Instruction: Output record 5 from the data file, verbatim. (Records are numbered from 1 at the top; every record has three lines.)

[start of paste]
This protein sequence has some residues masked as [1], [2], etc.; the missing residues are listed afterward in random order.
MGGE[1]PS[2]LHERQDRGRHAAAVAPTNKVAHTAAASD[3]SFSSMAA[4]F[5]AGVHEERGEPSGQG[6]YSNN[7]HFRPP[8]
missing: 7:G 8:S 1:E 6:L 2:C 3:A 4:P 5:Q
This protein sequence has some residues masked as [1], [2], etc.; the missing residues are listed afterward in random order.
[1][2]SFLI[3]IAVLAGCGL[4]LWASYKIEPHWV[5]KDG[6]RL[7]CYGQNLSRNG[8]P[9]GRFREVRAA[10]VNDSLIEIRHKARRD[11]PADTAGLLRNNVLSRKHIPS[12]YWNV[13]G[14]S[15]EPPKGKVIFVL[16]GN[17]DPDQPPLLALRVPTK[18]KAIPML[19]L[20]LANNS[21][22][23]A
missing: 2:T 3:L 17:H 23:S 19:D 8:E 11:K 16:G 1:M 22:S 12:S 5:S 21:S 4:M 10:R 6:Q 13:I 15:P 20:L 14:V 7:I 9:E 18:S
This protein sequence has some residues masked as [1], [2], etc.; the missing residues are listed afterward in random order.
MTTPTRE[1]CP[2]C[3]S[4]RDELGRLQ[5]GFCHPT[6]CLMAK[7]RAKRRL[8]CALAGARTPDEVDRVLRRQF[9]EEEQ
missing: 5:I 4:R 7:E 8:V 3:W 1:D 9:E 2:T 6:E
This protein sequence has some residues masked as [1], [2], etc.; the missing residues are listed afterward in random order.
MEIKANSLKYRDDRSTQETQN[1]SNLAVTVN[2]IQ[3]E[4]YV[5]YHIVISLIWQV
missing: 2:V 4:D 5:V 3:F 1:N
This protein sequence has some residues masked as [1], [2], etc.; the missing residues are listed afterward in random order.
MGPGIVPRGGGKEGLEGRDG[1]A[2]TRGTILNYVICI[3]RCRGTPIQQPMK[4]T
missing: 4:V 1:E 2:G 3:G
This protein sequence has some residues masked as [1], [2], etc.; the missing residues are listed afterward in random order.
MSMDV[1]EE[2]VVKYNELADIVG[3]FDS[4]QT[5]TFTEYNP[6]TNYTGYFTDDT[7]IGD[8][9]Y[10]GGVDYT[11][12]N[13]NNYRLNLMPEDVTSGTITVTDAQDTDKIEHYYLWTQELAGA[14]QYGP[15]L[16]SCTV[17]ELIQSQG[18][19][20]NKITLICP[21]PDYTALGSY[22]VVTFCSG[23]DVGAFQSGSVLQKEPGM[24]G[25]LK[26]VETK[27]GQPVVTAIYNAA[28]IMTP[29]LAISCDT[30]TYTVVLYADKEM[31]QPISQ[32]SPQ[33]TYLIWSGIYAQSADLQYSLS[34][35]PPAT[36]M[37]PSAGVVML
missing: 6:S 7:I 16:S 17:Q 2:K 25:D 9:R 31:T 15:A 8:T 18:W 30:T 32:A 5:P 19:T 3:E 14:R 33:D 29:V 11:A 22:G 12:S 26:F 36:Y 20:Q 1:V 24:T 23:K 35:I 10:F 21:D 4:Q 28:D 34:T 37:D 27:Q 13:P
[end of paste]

This protein sequence has some residues masked as [1], [2], etc.; the missing residues are listed afterward in random order.
MGPGIVPRGGGKEGLEGRDG[1]A[2]TRGTILNYVICI[3]RCRGTPIQQPMK[4]T
missing: 4:V 1:E 2:G 3:G